Many have been quick to speculate that the recent move by the People’s Bank of China to scrap the 20 percent reserve requirement for trading foreign currency forwards is a signal that the government intends to depreciate its currency. That narrative was strengthened on Tuesday as the PBOC lowered the yuan fixing rate by the most in eight months.
One can probably assume that the PBOC wants to slow the recent pace of currency appreciation, which saw the yuan reach its strongest level since December 2015, but I would caution about misunderstanding the government’s intentions.
What is more likely is that the PBOC believes capital flight risks have diminished, as evident by the recent rise in foreign-exchange reserves, and the policy of yuan liberalization can continue at a slow and steady pace.
Sun Guofeng, head of a PBOC-affiliated financial research institute, was quoted in Caixin as saying the “adjustment was made as the current market environment has changed greatly, which means counter-cyclical macro-prudential policies have given way to a neutral monetary policy.” Sun added that “academia and market participants are in agreement that currently the yuan’s exchange rate reflects economic fundamentals and is generally at a reasonable equilibrium level.”
Sun’s point on the market environment is pertinent. The reserve ratio on currency forwards was introduced in October 2015 in an attempt to temper yuan depreciation following the adjustment in the daily fixing rate. To be clear, the PBOC has not scrapped the reserve requirement rule, but simply reduced the reserve deposit back to zero. If the PBOC wants to curb dollar demand in the future, it can always raise the ratio again.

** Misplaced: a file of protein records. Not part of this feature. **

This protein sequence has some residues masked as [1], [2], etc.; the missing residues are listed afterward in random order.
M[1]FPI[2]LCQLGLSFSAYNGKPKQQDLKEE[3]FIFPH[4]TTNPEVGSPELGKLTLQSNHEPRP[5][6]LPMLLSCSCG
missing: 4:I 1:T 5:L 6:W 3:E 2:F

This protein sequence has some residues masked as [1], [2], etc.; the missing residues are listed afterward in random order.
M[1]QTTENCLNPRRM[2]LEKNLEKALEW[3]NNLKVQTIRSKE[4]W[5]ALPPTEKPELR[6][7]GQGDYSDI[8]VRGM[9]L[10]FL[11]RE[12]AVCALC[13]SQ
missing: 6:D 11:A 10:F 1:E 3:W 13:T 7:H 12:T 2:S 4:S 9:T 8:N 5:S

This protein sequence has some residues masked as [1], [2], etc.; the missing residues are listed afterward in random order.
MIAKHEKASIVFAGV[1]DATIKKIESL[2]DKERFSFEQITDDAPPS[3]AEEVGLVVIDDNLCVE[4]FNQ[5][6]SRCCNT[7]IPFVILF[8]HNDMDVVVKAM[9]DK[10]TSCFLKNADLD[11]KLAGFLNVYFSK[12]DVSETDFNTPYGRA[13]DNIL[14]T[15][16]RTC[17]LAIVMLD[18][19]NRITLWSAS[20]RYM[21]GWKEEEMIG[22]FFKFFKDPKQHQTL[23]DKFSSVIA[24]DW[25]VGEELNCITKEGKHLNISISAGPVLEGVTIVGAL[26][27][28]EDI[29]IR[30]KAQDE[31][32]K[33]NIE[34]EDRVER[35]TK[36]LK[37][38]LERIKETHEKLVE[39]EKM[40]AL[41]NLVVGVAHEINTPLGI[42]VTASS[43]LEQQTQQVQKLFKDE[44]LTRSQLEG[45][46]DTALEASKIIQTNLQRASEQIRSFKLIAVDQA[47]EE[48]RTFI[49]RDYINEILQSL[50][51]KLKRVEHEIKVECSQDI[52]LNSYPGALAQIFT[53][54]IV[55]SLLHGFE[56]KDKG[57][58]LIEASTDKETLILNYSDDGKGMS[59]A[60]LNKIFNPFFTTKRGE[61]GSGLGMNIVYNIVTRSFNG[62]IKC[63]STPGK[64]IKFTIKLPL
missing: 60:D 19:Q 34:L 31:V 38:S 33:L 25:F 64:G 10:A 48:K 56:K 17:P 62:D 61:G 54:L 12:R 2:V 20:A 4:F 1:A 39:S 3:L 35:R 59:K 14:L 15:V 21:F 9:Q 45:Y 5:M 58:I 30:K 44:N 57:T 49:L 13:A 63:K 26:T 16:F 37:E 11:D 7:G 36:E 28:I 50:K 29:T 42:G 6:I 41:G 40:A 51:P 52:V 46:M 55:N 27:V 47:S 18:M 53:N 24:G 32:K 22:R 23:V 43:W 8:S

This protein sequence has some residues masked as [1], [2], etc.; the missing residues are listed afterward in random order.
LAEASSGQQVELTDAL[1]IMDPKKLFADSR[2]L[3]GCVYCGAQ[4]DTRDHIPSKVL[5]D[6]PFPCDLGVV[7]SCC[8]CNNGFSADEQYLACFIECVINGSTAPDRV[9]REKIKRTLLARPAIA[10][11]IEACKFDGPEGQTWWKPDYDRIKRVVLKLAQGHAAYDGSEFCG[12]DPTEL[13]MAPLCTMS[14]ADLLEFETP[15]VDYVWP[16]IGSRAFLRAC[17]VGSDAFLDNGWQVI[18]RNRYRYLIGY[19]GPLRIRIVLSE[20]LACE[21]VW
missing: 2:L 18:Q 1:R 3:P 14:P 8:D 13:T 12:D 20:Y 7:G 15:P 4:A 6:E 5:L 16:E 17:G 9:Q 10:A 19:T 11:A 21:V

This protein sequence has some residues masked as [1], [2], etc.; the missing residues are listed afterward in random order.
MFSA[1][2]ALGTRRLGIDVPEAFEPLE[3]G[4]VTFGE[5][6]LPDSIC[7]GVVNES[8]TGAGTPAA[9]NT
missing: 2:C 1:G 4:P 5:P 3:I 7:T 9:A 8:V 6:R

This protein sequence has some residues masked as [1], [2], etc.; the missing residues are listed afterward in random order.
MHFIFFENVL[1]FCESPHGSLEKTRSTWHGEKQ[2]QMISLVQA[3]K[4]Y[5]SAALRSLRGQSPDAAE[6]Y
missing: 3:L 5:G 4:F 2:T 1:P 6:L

In addition to normalizing policy, lowering the reserve requirement will have some positives for China’s capital markets. The move should narrow the spread between offshore and onshore forward prices on the currency, allowing users of the China Stock and Bond Connect programs to hedge their currency risks more cheaply and easily. Interestingly, foreign flows into Chinese stocks and bonds have been increasing recently, with Shanghai Stock Connect inflows reaching a one-year high at the end of Aug. 30, while Bond Connect transactions hit new highs last week.
The PBOC would like to see more two-way volatility in the currency. The yuan was viewed last year as a one-way negative bet, while this year has been marked by steady appreciation as a result of U.S. dollar weakness, China’s positive economic performance, and restrictions placed by the government on capital outflows. Those factors will likely continue to support a stable yuan for the rest of the year. Note that Chinese Premier Li Keqiang said this week that China’s economy will maintain its momentum, and that officials won’t seek to boost exports by devaluing the yuan.
Finally, with the Communist Party’s twice-a-decade leadership congress due to start on Oct. 18, and U.S. President Donald Trump potentially making his first visit to China in November, it’s hard to see the political motivation for the government to push for further yuan weakness.
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